Noel smiled at a memory. As if Edward actually expected him to one day be Mardraim of the Danguin people, when he showed him the book of possession he said Noel would need to copy the text at some point in his life, as part of the upkeep.

If the Danguin had been collecting magic for roughly the past eleven thousand years, how many Mardraim must there have been over that time? Five hundred? Two hundred? How long was a Mardraim ordinaily a Mardraim? How many books would each Mardraim have to copy over a lifetime? He looked around the room, searching for a pattern on the shelves. How long would it take one Mardraim to copy the works of five Mdrai, all bringing back various magic of the several races? It would not be easily done. Perhaps the Mdrai themselves wrote these books, and the Mardraim only copied them when they reached a certain state of disrepair. Perhaps some of these books were the original works, which were then transcribed in a manner the Felimi could utilize.

Noel broadened his perspective, and then he saw it. The book bindings repeated at random, and their variance was widely spread. He picked up one of the works before him, bound in a teal-colored leather, and hurried down the row a few sections, until he found another bound in the same material, then another further down. The script on the spines were identically embossed with black ink. The bind was sewn with the same color of thread and exacting stitches. He opened each in turn and found the handwriting matched.

His excitement at discovering there was a system to the book bindings, to a degree, that seemed to indicate either the original author of the work or the mark of the transcriber, was dampened by the fact that it didn’t help him with what was on the insides of the books.

Noel returned the two spare books back in their original shelves and went back to his chosen seven, once more sitting cross-legged in front of them. He turned the teal book back to its beginning and attempted to read, looking for familiar words. Now and then he found simple words or phrases he had heard before, some he understood, some he didn’t, but it was like handing a seven year old a doctoral text and expecting him to understand it. He could sound out words, mostly, but he had little idea of meaning, and it was more of the same with the other six works. It would have been much easier if any of the books made reference to the race to which the magic belonged, at least then he would know whether or not he was in the right place, but that was expecting too much for a culture that used so few words to communicate in the first place. Why would a Danguin waste time repeating the race of the magic when the race was evident based on its floor in the library?

Letting out a large puff of air, frustration at the impossibility of the task building, he scanned the first pages of each of the books once more, this time searching for words that were common between them, even if he could not understand them. Of course there were plenty of elementary words, but he was hoping to stumble across some relevant tie in the group of works, for a single word that stuck out amongst them, to give the works some context. If it existed, it wasn’t readily apparent, but then he had already lost his patience.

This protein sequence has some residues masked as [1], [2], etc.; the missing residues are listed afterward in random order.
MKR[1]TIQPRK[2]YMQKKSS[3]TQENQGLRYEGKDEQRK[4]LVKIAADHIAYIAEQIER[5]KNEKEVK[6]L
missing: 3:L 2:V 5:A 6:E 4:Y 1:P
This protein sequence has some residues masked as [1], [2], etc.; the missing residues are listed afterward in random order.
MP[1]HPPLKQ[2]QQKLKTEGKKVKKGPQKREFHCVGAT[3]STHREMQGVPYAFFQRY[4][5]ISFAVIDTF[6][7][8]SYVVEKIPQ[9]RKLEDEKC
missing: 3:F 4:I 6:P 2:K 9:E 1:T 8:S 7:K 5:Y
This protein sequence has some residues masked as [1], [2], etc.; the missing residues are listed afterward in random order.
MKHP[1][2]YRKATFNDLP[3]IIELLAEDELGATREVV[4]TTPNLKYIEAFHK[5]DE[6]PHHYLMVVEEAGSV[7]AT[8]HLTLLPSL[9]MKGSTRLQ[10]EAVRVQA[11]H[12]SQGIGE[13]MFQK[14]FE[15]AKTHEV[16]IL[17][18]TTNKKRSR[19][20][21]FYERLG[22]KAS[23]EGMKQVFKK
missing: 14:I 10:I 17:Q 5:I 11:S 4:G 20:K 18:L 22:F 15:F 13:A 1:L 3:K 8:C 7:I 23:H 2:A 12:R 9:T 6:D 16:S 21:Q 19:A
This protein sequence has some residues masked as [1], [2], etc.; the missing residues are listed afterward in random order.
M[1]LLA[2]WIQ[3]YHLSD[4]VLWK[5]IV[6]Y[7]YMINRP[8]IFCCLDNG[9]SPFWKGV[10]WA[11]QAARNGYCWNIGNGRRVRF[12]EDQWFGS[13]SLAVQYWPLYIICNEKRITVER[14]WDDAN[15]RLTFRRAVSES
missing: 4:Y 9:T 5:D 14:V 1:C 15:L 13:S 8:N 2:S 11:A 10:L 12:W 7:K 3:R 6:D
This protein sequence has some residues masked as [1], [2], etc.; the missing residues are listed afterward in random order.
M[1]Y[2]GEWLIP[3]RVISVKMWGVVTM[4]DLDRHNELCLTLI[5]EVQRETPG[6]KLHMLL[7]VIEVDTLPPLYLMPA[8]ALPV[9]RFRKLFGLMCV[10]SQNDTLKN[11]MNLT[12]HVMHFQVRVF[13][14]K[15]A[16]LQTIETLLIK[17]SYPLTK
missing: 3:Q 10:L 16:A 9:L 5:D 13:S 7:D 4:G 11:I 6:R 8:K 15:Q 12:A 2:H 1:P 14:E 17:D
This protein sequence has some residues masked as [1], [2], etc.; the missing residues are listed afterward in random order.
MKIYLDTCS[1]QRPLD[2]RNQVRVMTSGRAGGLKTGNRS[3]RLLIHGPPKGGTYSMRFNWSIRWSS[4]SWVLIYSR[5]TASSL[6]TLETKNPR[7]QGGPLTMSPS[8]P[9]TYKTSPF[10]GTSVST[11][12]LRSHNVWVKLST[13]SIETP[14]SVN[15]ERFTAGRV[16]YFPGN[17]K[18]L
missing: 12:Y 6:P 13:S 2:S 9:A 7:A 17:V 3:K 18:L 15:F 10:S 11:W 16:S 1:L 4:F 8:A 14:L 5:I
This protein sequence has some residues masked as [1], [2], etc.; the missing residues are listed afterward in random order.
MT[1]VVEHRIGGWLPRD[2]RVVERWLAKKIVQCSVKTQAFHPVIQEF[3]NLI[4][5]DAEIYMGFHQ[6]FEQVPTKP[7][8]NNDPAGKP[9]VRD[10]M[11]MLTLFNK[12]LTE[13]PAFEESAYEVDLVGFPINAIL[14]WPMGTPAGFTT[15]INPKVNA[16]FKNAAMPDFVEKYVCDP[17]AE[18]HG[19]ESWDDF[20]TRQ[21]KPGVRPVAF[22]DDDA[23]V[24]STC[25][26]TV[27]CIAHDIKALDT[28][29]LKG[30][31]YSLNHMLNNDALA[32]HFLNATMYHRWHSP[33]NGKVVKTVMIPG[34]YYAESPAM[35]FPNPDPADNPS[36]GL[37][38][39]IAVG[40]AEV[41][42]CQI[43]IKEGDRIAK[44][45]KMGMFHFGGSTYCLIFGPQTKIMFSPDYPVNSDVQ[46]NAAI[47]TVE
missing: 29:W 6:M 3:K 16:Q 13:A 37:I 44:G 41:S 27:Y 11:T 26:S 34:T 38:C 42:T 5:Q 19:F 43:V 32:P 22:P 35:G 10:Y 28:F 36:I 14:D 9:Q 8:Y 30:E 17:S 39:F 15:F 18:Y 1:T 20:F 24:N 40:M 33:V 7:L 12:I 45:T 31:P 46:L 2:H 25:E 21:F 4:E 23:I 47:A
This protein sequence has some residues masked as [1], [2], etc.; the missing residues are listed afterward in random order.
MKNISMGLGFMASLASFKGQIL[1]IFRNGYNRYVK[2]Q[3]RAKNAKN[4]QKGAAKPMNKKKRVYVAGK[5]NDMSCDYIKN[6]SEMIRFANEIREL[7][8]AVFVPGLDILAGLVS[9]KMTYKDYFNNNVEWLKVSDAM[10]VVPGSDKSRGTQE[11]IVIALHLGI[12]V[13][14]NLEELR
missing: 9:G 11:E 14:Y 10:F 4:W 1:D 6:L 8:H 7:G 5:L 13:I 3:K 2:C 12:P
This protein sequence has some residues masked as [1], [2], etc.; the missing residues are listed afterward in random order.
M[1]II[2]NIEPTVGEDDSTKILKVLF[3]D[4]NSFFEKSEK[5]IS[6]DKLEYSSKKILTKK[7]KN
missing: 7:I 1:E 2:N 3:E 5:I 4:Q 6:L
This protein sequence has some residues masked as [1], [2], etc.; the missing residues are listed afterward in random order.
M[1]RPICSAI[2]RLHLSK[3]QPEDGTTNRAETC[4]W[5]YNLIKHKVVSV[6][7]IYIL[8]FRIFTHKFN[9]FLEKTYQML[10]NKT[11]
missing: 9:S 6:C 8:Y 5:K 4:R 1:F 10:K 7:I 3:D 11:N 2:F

“There has to be an easier way.”

Annoyed, he returned the books to their rightful places and flew down to ground level with his drawings, wondering how he could study the wards without the written records, at least for the time being. He lay on the sofa, crossing his feet and resting them on the arm, and took to staring at the images of the wards, as if somehow, looking long and hard enough, he might divine their meaning. Perhaps there was some experiment he could run, to find out what each of the wards were? No, he needed to understand more about what he was dealing with first. Perhaps he could ask Harvey? But Harvey would want to know why.

“This is useless. What do I know, for certain?” he asked, laying the papers aside.

He began reciting rote knowledge of Parallels from his school days. “Magic of gods is of Energy with the Matter of Duality in the Form of Intellect. Magic of elves is of Duality in the Matter of Elements in the Form of Energy. Magic of wizards is of Elements in the Matter of Bondage in the Form of Duality. Magic of fairies is of Bondage in the Matter of Life in the Form of Elements. Magic of men is of Intellect in the Matter of Energy in the Form of Evolution.”

He knew, essentially, what fairies do is the work of life-binding. It was, therefore, reasonable to assume a ward had to be made of living matter, natural elements without any augmentation except through incorporation of further natural elements, all bound in life. By the laws governing Fae, one could not make a ward out of a synthetic material, a ward could not be made that was not bound, and the binding must occur at the elemental level. From this, one could understand the six permutations of fairy magic, which hardly mattered to the task before him, because knowing the fundamentals from his school days would draw him no closer to his goal of cracking these particular wards.